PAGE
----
US removes Cameroon from trade pact over alleged ‘persistent’ human rights violations

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The US is cutting Cameroon from a trade pact over allegations of human rights violations.

President Donald Trump said the West African nation failed to address concerns over its “persistent gross violations of internationally recognized human rights” allegedly committed by Cameroon’s security forces.
The US also cut more than $17 million in security aid and support to Cameroon in February over concerns about its human rights record.
In a letter addressed to Congress on Thursday, Trump cited accusations of torture and extrajudicial killings of citizens by the country’s military as reasons for removing Cameroon from the African Growth and Opportunity Act (AGOA).
AGOA helps sub-Saharan countries improve trade ties with the US. Eligible countries must meet criteria including a good human rights record to benefit from the trade.
“The US government remains deeply concerned about persistent gross violations of human rights being committed by the Cameroonian government against its own citizens,” Deputy US Trade Representative C.J. Mahoney said in a statement.
Cameroon is reeling under the impact of an Anglophone revolt that began in its English-speaking provinces in 2016 after residents complained of being marginalized by the largely Francophone government.
Security forces also have been in a standoff with separatists in these areas, and both sides have been accused of killing and torturing citizens in the crossfire.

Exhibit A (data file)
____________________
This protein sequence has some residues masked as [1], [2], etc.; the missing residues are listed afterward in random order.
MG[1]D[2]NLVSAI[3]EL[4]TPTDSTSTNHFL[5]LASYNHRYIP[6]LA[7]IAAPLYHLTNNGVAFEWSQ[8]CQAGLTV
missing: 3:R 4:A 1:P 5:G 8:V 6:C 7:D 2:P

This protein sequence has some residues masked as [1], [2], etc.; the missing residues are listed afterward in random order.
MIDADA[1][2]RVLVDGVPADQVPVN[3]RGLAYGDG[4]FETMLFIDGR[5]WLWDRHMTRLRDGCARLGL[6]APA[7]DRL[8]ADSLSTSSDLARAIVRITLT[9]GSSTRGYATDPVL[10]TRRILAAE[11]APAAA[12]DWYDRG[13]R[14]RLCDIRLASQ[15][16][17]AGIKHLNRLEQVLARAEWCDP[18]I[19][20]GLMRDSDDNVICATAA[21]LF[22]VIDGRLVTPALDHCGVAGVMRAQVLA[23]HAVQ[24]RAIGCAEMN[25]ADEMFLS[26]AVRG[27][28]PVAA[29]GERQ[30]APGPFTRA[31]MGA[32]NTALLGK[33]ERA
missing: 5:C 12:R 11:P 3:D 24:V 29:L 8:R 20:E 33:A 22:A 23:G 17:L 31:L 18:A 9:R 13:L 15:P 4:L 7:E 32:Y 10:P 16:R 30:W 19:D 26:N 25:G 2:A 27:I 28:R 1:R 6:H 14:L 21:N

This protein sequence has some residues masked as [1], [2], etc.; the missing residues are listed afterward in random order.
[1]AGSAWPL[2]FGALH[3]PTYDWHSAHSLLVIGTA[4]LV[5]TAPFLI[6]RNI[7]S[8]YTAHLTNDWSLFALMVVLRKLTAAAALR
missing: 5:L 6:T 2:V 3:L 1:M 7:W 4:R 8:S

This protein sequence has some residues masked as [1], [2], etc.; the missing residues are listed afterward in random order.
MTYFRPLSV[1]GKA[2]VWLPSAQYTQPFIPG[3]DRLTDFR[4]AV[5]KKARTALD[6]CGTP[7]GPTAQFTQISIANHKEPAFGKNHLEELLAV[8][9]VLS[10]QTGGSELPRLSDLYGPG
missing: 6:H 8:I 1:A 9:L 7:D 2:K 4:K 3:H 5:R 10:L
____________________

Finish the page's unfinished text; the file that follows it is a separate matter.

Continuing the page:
Cameroon’s Minister Delegate at the Ministry of External Relations Felix Mbayu claimed the sanctions were not linked to its human rights record.
“The simple truth is that the US is unhappy with a certain stance we take with China,” he said.
In February, China wrote off some of Cameroon’s debts. China also is carrying out projects in Cameroon to forge better ties with the government. Unlike China and other world powers, the US was not a major trade partner, Mbayu said.
“The government has no move to make; we have other partners like China, Russia and Singapore who are ready to do business with us… We have no reaction to the US,” Mbayu told CNN.
“The least of our worry now is about the AGOA issue. By the way, it is a very small part of Cameroon’s relationship with the United States,” he added.
The minister estimated Cameroon’s exports to the US under the trade legislation are $5 million, mostly consisting of agricultural and petroleum products he said the US “cannot do without.”
In a statement reaffirming its commitment to West African nation despite the sanctions, the US Embassy in Cameroon valued the country’s export to the US at $220 million in 2018. It added that more than a quarter of the exports came off the AGOA legislation with 90 percent from petroleum exports.

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